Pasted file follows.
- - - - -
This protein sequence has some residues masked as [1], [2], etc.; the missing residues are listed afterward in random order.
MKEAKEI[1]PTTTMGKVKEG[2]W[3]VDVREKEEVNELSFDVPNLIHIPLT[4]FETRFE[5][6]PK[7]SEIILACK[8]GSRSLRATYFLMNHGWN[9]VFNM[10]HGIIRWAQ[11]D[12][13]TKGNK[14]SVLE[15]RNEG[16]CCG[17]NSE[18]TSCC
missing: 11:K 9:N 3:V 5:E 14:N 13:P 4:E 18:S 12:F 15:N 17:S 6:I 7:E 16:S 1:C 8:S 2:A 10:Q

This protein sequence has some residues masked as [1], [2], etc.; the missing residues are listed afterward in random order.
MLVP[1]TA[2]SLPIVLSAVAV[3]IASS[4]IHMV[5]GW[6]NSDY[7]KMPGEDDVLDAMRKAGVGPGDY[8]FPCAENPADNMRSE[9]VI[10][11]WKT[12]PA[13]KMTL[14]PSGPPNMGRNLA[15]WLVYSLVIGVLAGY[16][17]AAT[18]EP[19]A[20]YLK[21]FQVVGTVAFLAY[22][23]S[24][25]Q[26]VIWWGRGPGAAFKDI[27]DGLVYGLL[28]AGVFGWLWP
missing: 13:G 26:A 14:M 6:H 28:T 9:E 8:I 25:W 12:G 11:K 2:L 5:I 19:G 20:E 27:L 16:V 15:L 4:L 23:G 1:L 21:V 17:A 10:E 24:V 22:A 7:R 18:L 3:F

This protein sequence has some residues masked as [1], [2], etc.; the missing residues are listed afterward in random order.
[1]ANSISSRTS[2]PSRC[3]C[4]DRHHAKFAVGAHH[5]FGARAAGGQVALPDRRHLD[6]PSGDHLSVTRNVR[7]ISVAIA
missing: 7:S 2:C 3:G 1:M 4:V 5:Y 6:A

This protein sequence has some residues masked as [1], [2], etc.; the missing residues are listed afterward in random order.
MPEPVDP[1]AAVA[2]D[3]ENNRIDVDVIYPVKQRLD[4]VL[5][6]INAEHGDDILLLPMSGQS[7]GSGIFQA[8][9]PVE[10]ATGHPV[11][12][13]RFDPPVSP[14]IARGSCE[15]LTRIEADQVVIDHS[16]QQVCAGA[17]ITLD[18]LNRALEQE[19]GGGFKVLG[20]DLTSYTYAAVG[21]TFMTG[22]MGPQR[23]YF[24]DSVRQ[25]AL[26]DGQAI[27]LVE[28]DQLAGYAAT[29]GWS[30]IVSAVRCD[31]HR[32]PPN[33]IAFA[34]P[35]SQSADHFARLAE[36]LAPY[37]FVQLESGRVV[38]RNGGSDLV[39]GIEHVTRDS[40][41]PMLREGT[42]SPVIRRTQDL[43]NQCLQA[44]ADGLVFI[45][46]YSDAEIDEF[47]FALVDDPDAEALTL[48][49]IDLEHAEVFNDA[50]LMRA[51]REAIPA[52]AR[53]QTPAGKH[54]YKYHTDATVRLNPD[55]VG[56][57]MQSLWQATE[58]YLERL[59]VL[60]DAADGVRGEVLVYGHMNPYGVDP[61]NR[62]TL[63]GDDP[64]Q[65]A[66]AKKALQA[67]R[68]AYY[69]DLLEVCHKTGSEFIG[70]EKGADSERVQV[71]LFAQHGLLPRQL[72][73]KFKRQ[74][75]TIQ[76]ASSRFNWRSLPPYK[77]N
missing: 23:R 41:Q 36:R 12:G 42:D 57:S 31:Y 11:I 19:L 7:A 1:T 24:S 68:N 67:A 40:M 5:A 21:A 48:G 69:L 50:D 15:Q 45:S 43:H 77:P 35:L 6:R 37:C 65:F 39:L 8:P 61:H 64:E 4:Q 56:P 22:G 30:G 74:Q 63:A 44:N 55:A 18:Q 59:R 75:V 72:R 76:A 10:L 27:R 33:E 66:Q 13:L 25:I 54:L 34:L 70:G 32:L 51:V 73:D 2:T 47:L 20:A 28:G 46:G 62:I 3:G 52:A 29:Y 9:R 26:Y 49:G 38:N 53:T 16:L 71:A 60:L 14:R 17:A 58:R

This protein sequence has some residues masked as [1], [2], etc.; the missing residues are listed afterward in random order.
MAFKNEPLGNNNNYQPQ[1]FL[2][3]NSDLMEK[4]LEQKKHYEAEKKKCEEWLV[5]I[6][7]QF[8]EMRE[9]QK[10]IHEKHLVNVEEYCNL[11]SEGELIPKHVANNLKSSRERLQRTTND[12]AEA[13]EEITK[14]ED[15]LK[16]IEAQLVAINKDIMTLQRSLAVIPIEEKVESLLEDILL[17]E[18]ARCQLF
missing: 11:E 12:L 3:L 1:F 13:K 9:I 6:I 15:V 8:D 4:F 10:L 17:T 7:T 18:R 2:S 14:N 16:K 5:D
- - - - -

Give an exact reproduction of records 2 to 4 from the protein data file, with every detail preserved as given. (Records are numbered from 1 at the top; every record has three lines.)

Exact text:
This protein sequence has some residues masked as [1], [2], etc.; the missing residues are listed afterward in random order.
MLVP[1]TA[2]SLPIVLSAVAV[3]IASS[4]IHMV[5]GW[6]NSDY[7]KMPGEDDVLDAMRKAGVGPGDY[8]FPCAENPADNMRSE[9]VI[10][11]WKT[12]PA[13]KMTL[14]PSGPPNMGRNLA[15]WLVYSLVIGVLAGY[16][17]AAT[18]EP[19]A[20]YLK[21]FQVVGTVAFLAY[22][23]S[24][25]Q[26]VIWWGRGPGAAFKDI[27]DGLVYGLL[28]AGVFGWLWP
missing: 13:G 26:A 14:M 6:H 28:T 9:E 8:I 25:W 12:G 11:K 2:L 5:I 19:G 20:E 27:L 16:V 15:L 4:L 23:G 1:L 21:V 17:A 10:E 24:V 22:A 7:R 18:L 3:F

This protein sequence has some residues masked as [1], [2], etc.; the missing residues are listed afterward in random order.
[1]ANSISSRTS[2]PSRC[3]C[4]DRHHAKFAVGAHH[5]FGARAAGGQVALPDRRHLD[6]PSGDHLSVTRNVR[7]ISVAIA
missing: 7:S 2:C 3:G 1:M 4:V 5:Y 6:A

This protein sequence has some residues masked as [1], [2], etc.; the missing residues are listed afterward in random order.
MPEPVDP[1]AAVA[2]D[3]ENNRIDVDVIYPVKQRLD[4]VL[5][6]INAEHGDDILLLPMSGQS[7]GSGIFQA[8][9]PVE[10]ATGHPV[11][12][13]RFDPPVSP[14]IARGSCE[15]LTRIEADQVVIDHS[16]QQVCAGA[17]ITLD[18]LNRALEQE[19]GGGFKVLG[20]DLTSYTYAAVG[21]TFMTG[22]MGPQR[23]YF[24]DSVRQ[25]AL[26]DGQAI[27]LVE[28]DQLAGYAAT[29]GWS[30]IVSAVRCD[31]HR[32]PPN[33]IAFA[34]P[35]SQSADHFARLAE[36]LAPY[37]FVQLESGRVV[38]RNGGSDLV[39]GIEHVTRDS[40][41]PMLREGT[42]SPVIRRTQDL[43]NQCLQA[44]ADGLVFI[45][46]YSDAEIDEF[47]FALVDDPDAEALTL[48][49]IDLEHAEVFNDA[50]LMRA[51]REAIPA[52]AR[53]QTPAGKH[54]YKYHTDATVRLNPD[55]VG[56][57]MQSLWQATE[58]YLERL[59]VL[60]DAADGVRGEVLVYGHMNPYGVDP[61]NR[62]TL[63]GDDP[64]Q[65]A[66]AKKALQA[67]R[68]AYY[69]DLLEVCHKTGSEFIG[70]EKGADSERVQV[71]LFAQHGLLPRQL[72][73]KFKRQ[74][75]TIQ[76]ASSRFNWRSLPPYK[77]N
missing: 23:R 41:Q 36:R 12:G 42:D 57:S 31:Y 11:I 19:L 7:A 1:T 24:S 68:N 67:A 40:M 5:A 21:A 48:G 69:L 50:D 15:Q 45:S 43:H 77:P 35:L 6:R 37:C 65:F 39:L 8:P 61:H 64:E 4:Q 56:P 22:G 30:G 74:Q 63:A 44:N 55:A 18:Q 59:R 75:V 72:R 76:A 10:L 27:R 33:E 66:Q 13:L 25:I 54:L 34:L 70:G 32:L 51:V 73:D 2:T 47:L 20:A 28:G 46:G 62:I 3:G 52:A 29:Y 9:R 26:Y 49:G 38:N 53:T 16:L 71:A 60:L 14:R 17:A 58:R